I’ve been besieged with a lot of email petitions recently about a pesticide called neonicotinoids (neonics for short), found in some plants sold by nurseries, which has been shown to kill bees, butterflies and other pollinators – so the word is definitely out. When pollinators visit the flowers or caterpillars eat the leaves of the pre-treated plant, they die. There’s a concern to humans too, as herbs also are being sprayed (see example below). So what can we do? I received info from the Northwest Center for Alternatives to Pesticides (NCAP) in Seattle WA, regarding questions people should ask their nurseries.
It’s nearing October and I’m still seeing some butterflies around – a few Western Tiger Swallowtails although they’re much fewer, some Cabbage Whites and a variety of those little orange ones that I’ve given up identifying. I checked in with a couple butterfly aficionados on what plants were ushering in the butterflies during the late summer months. [Read more...]
Our yard is alive with wildlife this spring, so thought I would post some photos of the critters and a few native plants they’re especially attracted to. The insects attract a host of larger insects and in the chain of life, they in turn attract a rich bird and lizard population that feeds on them all. The last photo I took was of a Cooper’s hawk hoping to feed on one of those birds. [Read more...]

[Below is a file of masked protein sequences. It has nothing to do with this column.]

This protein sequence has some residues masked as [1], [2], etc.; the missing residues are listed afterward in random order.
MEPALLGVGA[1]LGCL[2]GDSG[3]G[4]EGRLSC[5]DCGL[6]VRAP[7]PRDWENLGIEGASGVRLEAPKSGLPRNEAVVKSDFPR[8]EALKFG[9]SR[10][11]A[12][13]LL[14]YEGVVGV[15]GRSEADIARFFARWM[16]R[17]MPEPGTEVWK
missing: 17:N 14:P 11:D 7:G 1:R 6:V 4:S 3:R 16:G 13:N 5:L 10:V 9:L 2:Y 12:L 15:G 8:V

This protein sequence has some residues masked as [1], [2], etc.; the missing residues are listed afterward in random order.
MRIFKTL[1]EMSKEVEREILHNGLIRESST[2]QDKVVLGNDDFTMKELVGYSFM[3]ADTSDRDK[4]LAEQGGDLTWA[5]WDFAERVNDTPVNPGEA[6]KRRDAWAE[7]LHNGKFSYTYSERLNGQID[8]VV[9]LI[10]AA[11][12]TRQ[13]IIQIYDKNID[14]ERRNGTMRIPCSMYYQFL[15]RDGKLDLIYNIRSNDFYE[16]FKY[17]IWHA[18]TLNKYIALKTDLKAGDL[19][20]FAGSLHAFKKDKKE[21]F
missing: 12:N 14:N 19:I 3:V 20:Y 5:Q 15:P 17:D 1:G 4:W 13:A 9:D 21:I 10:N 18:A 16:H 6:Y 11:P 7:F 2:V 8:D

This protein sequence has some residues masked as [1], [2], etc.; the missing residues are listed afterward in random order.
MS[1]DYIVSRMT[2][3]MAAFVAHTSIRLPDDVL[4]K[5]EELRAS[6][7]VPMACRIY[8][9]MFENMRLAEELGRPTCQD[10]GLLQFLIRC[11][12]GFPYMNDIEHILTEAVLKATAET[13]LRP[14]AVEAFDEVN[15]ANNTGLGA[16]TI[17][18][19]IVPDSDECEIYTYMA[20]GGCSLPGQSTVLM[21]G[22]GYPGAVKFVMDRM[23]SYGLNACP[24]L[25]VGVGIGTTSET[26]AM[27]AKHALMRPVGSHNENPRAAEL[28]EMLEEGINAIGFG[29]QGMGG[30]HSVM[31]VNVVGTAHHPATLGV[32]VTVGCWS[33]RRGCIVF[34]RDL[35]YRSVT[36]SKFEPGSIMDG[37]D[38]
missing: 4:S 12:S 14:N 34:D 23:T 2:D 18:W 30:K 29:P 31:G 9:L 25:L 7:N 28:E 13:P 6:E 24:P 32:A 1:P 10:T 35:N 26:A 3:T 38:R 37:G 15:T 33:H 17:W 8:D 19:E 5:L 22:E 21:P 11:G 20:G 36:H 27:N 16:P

What a joy this spring to walk around our yard here in Southern California – a former lawn now full of native and other wildlife-attracting plants. The native bees have arrived in higher numbers, challenging the busy honeybees on our blooming ceanothus and lavender. Our resident Anna’s hummingbird seemed to survive the cold spell this winter and is perching on his usual tree branch [Read more...]
An article on page three of today’s Los Angeles Times talked about declining monarch butterfly numbers in Mexico where it winters. But here is an important takeaway that was buried a bit in the article: the use of genetically modified crops (GMOs) in the midwest where the monarch breeds contains Roundup (glyphosphate) that is killing the monarch’s vial food source — the milkweed plant . [Read more...]
Pollinators – birds, bats, bees and butterflies – are critical. They pollinate over 200,000 of the world’s flowering plants, including 80% of our food plants. The genetic material they transfer allows seeds to form, which continue the species.
Kurt Leushner, a popular professor at the College of the Desert in Palm Desert, highlighted our local pollinators at a recent horticulture meeting.
Below are some of his highlights [Read more...]